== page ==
Chapter

Historical and Textual Problems

Hamilton Hess

in The Early Development of Canon Law and the Council of Serdica

Published in print October 2002 | ISBN: 9780198269755
Published online April 2004 | e-ISBN: 9780191601163 | DOI: http://dx.doi.org/10.1093/0198269757.003.0007

Series: Oxford Early Christian Studies

 Historical and Textual Problems

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The canons of the Council of Serdica have presented three major problems to those who have studied them in modern times: their genuineness, their numbering, and the priority of original composition between the Greek and the Latin texts. Their genuineness, first questioned in 1846, was established by several scholars after considerable debate early in the twentieth century. The numbering of the canons is complicated by the absence of two from the Latin text that are present in the Greek, and two from the Greek text that are found in the Latin, but the various numbering systems that have been employed are, in fact, arbitrary, for the canons were not originally numbered, and in their present form they represent extracts from several flowing discussions. The problem of the priority between the Greek and the Latin is the most difficult to address, for strong arguments have been advanced for the priority of each, with the other being seen as a translation. The solution provided by the present author is that both the Latin and Greek texts originated at the council itself as minutes taken by bilingual scribes, or by scribes assisted by translators.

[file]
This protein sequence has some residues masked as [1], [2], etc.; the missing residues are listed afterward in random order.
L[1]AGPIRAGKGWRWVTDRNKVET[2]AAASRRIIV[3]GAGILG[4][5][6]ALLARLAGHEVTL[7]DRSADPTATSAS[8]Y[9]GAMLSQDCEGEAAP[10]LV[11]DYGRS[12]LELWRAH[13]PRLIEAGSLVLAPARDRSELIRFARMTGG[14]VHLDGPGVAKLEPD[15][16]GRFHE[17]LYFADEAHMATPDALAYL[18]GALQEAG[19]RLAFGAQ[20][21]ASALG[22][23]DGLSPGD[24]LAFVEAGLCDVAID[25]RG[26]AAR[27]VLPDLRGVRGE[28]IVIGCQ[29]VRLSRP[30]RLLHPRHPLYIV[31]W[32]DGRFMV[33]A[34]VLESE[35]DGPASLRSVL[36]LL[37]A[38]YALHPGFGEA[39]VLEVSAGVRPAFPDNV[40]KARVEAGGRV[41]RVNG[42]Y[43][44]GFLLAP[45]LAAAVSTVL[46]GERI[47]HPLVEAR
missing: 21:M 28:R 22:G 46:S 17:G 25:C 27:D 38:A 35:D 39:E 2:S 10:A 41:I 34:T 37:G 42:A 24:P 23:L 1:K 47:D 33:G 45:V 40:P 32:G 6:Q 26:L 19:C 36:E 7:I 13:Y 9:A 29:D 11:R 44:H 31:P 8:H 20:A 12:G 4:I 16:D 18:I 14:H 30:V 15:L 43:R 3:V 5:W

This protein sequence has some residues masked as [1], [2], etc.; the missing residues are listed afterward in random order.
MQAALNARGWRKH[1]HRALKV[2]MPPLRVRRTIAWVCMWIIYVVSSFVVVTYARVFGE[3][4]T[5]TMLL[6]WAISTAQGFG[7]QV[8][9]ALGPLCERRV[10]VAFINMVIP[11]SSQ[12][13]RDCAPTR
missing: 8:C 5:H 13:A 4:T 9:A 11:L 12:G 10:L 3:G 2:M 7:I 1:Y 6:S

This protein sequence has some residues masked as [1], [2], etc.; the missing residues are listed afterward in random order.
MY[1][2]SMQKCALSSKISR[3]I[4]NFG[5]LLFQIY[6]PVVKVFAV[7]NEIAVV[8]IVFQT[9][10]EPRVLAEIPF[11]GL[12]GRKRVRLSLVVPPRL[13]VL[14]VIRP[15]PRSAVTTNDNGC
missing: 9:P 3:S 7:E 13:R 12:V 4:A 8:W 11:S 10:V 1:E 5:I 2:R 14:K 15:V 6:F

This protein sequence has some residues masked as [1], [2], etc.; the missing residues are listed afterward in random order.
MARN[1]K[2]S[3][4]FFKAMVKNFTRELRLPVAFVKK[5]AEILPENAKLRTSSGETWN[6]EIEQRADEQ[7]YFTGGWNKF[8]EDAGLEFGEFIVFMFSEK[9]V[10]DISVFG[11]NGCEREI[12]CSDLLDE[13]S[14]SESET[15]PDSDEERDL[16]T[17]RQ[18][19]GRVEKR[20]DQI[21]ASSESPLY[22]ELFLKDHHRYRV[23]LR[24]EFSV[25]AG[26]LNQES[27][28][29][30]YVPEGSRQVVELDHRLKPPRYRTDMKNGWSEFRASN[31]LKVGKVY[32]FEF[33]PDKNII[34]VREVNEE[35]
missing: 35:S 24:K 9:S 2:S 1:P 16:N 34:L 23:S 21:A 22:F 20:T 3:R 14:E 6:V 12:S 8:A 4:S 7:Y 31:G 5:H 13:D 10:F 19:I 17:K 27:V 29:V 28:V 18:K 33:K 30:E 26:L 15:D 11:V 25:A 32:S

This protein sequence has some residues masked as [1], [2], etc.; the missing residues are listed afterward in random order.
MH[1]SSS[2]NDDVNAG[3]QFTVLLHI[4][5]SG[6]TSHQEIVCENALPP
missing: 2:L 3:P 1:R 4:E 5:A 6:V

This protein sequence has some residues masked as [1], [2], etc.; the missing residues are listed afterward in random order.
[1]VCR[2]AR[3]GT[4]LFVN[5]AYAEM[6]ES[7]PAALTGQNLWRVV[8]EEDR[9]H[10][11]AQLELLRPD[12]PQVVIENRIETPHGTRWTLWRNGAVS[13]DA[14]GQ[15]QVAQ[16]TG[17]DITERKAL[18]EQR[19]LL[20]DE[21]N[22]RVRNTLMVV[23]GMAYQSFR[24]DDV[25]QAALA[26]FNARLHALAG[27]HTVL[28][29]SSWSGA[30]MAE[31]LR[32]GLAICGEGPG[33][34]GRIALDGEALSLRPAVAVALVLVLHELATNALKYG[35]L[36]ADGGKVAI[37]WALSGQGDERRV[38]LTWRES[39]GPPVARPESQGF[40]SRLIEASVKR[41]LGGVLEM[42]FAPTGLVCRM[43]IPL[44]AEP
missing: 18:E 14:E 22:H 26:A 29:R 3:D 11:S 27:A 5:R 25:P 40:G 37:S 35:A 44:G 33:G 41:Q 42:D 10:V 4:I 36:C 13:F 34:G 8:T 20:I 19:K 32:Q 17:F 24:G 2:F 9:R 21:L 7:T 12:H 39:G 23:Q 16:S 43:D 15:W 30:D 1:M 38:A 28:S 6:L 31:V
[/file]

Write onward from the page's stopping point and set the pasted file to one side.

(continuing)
Keywords: canons; genuineness; Greek text; Latin text; numbering systems; textual priority

Chapter.  4244 words. 

Subjects: Early Christianity

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